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by Jan Harold Brunvand
July 25, 2001
The past months, nay, year of my life has been bustling and disorienting. The "new, Internet economy" has turned out to be a pipe dream, and thousands of hapless professionals have been left holding the check. No wonder, then, that nothing that the Internet misinformation mill has brought surprises me.
In this column, I'll address some of the more notable of online misinformation in summary notes.
This one's so old, been around since 1995. Still makes appearances, along with the "Women in Afghanistan" petition and other calls to overreaction. Online petitions are relatively useless, as the signatures can be faked. The earliest version of this petition (1995) was initiated by two students at the University of Northern Colorado to protest congressional budget cuts to public television. Later it was anonymously edited to "Save Sesame Street!," though the show was never in danger of being cancelled. In 1998 it reappeared with broadcaster Nina Totenberg's name attached. Neither PBS nor UNC invited this petition, and they'd both like you to DELETE the petition without forwarding it any more.
MSN will now charge for their Messenger service. America Online (AOL) is going to charge for IMs. AOL will do away with IMs entirely. Balderdash, all of it! These perennial favorite hoaxes have been circulating for years, usually accompanied by the idiotic claim that simply forwarding the message (via e-mail, via IM, via ICQ) will effect to some kind of preventative protest.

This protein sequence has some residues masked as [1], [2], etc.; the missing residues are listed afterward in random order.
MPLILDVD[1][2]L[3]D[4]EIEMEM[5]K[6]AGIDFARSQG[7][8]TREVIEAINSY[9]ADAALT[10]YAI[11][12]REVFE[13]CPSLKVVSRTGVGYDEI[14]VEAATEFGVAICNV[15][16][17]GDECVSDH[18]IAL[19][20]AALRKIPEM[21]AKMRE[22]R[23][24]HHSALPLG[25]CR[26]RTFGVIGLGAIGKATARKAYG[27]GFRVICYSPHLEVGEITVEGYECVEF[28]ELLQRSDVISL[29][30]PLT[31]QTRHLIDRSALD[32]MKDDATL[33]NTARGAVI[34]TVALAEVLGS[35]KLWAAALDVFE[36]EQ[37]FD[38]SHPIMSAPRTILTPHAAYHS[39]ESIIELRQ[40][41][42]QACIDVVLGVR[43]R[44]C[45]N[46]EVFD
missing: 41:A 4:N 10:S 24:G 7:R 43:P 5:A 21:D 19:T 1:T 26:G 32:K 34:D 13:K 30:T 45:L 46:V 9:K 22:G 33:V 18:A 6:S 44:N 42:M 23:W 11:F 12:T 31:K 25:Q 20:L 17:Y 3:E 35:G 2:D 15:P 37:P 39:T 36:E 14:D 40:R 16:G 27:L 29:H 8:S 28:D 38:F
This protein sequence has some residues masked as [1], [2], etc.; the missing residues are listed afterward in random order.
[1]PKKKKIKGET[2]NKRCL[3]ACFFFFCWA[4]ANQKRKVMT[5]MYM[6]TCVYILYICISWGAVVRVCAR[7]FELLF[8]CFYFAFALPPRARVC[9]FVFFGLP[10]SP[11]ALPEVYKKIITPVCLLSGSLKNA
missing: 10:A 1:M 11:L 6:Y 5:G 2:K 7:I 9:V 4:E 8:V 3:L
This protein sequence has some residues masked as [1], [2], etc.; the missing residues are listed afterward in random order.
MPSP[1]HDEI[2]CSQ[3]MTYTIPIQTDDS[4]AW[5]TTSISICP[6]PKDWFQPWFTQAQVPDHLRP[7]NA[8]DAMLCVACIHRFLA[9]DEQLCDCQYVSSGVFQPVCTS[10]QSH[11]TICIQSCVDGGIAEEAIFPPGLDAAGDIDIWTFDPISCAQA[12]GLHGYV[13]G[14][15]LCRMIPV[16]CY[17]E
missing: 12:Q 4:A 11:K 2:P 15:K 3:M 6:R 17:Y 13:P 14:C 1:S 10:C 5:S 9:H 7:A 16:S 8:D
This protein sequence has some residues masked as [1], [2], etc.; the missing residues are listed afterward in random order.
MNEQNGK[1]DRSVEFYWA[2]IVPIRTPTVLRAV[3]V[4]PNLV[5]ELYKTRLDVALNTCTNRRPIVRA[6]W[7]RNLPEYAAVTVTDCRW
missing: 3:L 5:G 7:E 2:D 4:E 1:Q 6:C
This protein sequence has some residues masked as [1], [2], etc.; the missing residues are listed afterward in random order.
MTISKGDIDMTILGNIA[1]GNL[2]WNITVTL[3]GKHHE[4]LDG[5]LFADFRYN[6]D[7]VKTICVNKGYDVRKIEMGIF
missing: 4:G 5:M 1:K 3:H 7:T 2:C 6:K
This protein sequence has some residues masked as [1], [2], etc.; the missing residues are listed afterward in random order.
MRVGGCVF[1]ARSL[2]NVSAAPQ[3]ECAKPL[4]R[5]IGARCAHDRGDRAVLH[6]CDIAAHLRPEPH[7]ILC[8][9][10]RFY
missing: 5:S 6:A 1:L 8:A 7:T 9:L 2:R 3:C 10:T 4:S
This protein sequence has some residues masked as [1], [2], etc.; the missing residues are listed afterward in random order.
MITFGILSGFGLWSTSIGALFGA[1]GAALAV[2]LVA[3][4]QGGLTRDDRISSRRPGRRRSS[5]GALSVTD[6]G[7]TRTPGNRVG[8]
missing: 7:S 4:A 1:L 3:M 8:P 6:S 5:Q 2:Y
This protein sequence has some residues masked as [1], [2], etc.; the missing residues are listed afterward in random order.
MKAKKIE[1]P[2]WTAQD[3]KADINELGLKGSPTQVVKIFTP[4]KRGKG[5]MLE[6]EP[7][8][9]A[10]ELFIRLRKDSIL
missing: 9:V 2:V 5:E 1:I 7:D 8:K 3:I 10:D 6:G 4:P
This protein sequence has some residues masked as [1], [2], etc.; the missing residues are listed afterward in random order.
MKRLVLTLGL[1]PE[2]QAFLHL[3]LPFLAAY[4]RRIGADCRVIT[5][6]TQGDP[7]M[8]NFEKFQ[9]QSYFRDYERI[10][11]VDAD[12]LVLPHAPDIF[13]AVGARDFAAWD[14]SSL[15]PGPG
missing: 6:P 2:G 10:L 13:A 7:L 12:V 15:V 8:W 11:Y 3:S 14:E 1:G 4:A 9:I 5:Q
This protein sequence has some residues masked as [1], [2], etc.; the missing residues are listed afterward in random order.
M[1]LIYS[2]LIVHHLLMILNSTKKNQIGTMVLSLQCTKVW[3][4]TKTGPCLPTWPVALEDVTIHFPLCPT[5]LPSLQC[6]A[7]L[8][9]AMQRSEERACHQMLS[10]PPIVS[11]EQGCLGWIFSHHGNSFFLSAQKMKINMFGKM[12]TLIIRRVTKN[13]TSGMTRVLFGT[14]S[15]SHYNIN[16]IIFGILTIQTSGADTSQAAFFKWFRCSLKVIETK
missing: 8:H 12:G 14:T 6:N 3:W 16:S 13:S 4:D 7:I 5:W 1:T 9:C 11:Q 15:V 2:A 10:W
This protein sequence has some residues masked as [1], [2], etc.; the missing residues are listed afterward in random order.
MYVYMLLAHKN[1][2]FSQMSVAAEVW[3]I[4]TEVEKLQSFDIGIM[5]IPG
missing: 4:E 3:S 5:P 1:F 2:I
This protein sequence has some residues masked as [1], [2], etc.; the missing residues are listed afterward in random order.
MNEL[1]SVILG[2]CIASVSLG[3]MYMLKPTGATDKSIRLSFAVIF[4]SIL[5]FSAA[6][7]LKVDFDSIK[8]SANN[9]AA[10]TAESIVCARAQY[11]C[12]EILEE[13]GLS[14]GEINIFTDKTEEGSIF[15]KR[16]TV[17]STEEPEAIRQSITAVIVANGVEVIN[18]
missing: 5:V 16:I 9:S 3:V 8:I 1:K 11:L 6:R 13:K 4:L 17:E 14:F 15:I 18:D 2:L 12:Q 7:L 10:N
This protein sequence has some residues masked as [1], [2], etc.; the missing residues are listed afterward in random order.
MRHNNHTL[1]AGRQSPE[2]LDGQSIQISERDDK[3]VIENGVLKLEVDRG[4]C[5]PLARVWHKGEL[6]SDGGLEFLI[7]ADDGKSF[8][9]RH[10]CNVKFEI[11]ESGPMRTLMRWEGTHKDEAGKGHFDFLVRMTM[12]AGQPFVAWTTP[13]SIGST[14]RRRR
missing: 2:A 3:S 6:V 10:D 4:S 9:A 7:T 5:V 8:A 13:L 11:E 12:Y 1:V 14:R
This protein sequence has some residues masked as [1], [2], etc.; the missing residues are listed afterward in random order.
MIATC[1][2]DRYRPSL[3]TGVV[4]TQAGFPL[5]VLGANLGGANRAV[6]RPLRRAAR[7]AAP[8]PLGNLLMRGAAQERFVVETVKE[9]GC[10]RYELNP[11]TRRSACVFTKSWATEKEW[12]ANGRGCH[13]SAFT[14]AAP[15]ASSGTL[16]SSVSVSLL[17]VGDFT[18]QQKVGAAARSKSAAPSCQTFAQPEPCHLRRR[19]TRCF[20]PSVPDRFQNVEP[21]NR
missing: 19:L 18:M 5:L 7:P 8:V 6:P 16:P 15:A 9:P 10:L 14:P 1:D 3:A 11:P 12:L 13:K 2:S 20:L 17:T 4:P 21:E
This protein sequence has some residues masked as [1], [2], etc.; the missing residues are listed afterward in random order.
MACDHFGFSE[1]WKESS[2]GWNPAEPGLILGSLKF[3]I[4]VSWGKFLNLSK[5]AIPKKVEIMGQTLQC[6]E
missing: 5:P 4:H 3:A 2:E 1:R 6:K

Wouldn't you like to be able to feed the hungry for FREE?
According to several similar chain e-mails in 1999, charity site The Hunger Site offered users a way to generate charitable contributions from sponsors by clicking on their web site. Kind of like you sponsor a runner in a charity marathon race, pledging 10¢ for each mile. Here, corporate sponsors would pledge some money for each visitor who clicked the site. Programmer John Breen started the non-profit site as a way to generate donations to United Nations' World Food Program.
I didn't like the idea, for the same reason that I hate the central idea behind all the Jessica Mydek hoaxes. What if NOBODY forwards the e-mail? "Sorry kid, no cup of rice for you today. Not enough Internet users clicked our web site...." Despite my cynicism, The Hunger Site was pretty darn successful, attracting as many as two million visitors a month, and winning a People's Voice Award at the 2000 Webby Awards.
Breen's idea was better than that of the company in Seattle that he sold the site to in February, 2000. The new parent company, shopping portal GreaterGood.com, arranged donations based on purchases made on their site and those of their partners. GreaterGood launched The Breast Cancer Site, The Rain Forest Site, and several others upon the same notion. A chain e-mail for the Breast Cancer Site in 2001 claimed that one click is all it took to give a needy woman a free mammogram, but this was inaccurate; it took about 45,000 clicks for each exam. As before, you could click as many times as you liked, but only once per day. And oh, by the way, the GreaterGood sites were not non-profit. GreaterGood.com sold ad space on the site, and donated about 75% of the ad revenue to the National Breast Cancer Foundation.
The party couldn't last forever, though. After GreaterGood.com acquired TheHungerSite.com, traffic to the site dropped. Alas, the whole dream came to an ugly end in July, 2001, when GreaterGood.com ran out of funding, and hadn't found a way to pay their own bills. For the past week, all of the charity web sites featured a simple page stating they're "undergoing routine maintenance" and will be back soon. Uh-huh.